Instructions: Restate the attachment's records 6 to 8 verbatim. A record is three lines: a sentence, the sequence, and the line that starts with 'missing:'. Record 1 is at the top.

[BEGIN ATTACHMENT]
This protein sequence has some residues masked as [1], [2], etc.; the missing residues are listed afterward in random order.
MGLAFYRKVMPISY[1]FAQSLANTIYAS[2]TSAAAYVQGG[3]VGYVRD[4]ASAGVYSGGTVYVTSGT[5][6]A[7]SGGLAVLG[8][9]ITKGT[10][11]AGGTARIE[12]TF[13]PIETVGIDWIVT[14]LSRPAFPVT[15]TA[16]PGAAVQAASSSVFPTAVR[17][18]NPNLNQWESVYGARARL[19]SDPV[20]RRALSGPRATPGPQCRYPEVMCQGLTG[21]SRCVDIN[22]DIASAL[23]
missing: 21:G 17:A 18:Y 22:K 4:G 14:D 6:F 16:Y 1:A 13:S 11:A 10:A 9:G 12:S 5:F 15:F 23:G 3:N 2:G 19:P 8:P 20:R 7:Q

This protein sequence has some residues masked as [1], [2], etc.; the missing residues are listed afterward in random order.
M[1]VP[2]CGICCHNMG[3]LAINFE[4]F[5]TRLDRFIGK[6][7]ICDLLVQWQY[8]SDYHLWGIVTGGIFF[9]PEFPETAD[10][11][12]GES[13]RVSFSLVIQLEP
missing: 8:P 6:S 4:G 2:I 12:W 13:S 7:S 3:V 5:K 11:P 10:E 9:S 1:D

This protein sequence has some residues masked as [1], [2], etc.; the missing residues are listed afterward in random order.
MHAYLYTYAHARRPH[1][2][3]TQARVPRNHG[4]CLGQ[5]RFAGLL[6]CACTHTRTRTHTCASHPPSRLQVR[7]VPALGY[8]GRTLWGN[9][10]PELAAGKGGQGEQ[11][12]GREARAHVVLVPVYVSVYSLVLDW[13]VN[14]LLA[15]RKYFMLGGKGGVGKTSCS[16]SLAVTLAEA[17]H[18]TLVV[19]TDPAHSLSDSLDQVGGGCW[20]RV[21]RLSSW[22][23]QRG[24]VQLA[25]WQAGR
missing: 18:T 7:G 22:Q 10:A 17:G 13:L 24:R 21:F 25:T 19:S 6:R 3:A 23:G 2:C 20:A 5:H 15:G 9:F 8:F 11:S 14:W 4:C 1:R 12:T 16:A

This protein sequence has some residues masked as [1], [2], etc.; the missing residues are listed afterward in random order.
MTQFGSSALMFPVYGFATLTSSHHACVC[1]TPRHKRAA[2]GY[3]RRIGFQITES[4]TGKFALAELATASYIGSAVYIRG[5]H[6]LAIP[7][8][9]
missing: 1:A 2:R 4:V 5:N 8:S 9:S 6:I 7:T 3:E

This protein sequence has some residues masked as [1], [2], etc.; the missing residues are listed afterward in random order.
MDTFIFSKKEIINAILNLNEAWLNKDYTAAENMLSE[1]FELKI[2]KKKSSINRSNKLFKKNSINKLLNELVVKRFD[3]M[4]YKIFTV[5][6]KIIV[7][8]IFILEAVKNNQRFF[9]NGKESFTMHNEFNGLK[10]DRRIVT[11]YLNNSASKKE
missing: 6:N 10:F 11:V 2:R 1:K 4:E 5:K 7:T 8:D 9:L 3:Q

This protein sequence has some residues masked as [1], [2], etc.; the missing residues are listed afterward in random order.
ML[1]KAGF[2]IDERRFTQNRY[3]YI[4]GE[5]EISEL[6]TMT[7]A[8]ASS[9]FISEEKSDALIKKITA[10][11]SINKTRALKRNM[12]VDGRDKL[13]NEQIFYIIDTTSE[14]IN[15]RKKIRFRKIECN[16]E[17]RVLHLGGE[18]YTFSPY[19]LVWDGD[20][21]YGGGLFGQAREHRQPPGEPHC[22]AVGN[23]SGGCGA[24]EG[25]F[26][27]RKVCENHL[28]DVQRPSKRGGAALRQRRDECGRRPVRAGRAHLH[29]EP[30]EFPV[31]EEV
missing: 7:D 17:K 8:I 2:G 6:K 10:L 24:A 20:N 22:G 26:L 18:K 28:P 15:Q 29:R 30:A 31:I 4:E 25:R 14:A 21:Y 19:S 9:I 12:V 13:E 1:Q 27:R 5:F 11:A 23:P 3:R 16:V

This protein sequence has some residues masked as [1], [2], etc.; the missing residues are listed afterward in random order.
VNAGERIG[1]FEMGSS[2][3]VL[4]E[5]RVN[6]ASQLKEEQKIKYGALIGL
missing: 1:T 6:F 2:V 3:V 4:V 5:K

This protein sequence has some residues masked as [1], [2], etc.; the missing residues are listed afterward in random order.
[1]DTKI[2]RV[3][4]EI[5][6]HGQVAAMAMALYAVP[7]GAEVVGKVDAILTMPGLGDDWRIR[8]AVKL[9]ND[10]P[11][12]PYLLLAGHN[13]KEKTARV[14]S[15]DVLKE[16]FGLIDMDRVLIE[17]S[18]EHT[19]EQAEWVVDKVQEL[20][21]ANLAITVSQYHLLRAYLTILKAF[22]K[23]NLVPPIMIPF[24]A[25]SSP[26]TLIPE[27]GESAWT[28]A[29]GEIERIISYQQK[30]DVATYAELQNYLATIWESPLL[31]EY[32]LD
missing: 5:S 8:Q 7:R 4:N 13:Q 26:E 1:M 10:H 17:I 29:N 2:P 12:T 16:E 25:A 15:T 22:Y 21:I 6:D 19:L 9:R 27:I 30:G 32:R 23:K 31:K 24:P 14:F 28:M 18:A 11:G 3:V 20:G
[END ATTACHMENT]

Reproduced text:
This protein sequence has some residues masked as [1], [2], etc.; the missing residues are listed afterward in random order.
ML[1]KAGF[2]IDERRFTQNRY[3]YI[4]GE[5]EISEL[6]TMT[7]A[8]ASS[9]FISEEKSDALIKKITA[10][11]SINKTRALKRNM[12]VDGRDKL[13]NEQIFYIIDTTSE[14]IN[15]RKKIRFRKIECN[16]E[17]RVLHLGGE[18]YTFSPY[19]LVWDGD[20][21]YGGGLFGQAREHRQPPGEPHC[22]AVGN[23]SGGCGA[24]EG[25]F[26][27]RKVCENHL[28]DVQRPSKRGGAALRQRRDECGRRPVRAGRAHLH[29]EP[30]EFPV[31]EEV
missing: 7:D 17:K 8:I 2:G 6:K 10:L 24:A 20:N 22:G 26:L 18:K 28:P 15:Q 29:R 30:A 31:I 4:E 25:R 14:A 21:Y 19:S 9:I 12:V 13:E 1:Q 27:R 5:F 11:A 23:P 3:R 16:V

This protein sequence has some residues masked as [1], [2], etc.; the missing residues are listed afterward in random order.
VNAGERIG[1]FEMGSS[2][3]VL[4]E[5]RVN[6]ASQLKEEQKIKYGALIGL
missing: 1:T 6:F 2:V 3:V 4:V 5:K

This protein sequence has some residues masked as [1], [2], etc.; the missing residues are listed afterward in random order.
[1]DTKI[2]RV[3][4]EI[5][6]HGQVAAMAMALYAVP[7]GAEVVGKVDAILTMPGLGDDWRIR[8]AVKL[9]ND[10]P[11][12]PYLLLAGHN[13]KEKTARV[14]S[15]DVLKE[16]FGLIDMDRVLIE[17]S[18]EHT[19]EQAEWVVDKVQEL[20][21]ANLAITVSQYHLLRAYLTILKAF[22]K[23]NLVPPIMIPF[24]A[25]SSP[26]TLIPE[27]GESAWT[28]A[29]GEIERIISYQQK[30]DVATYAELQNYLATIWESPLL[31]EY[32]LD
missing: 5:S 8:Q 7:R 4:N 13:Q 26:E 1:M 10:H 17:I 29:N 2:P 12:T 16:E 25:A 15:T 22:Y 21:I 6:D 19:L 9:R 27:I 30:G 32:R 23:K 31:K 24:P 14:F 28:M 18:A 11:G 3:V 20:G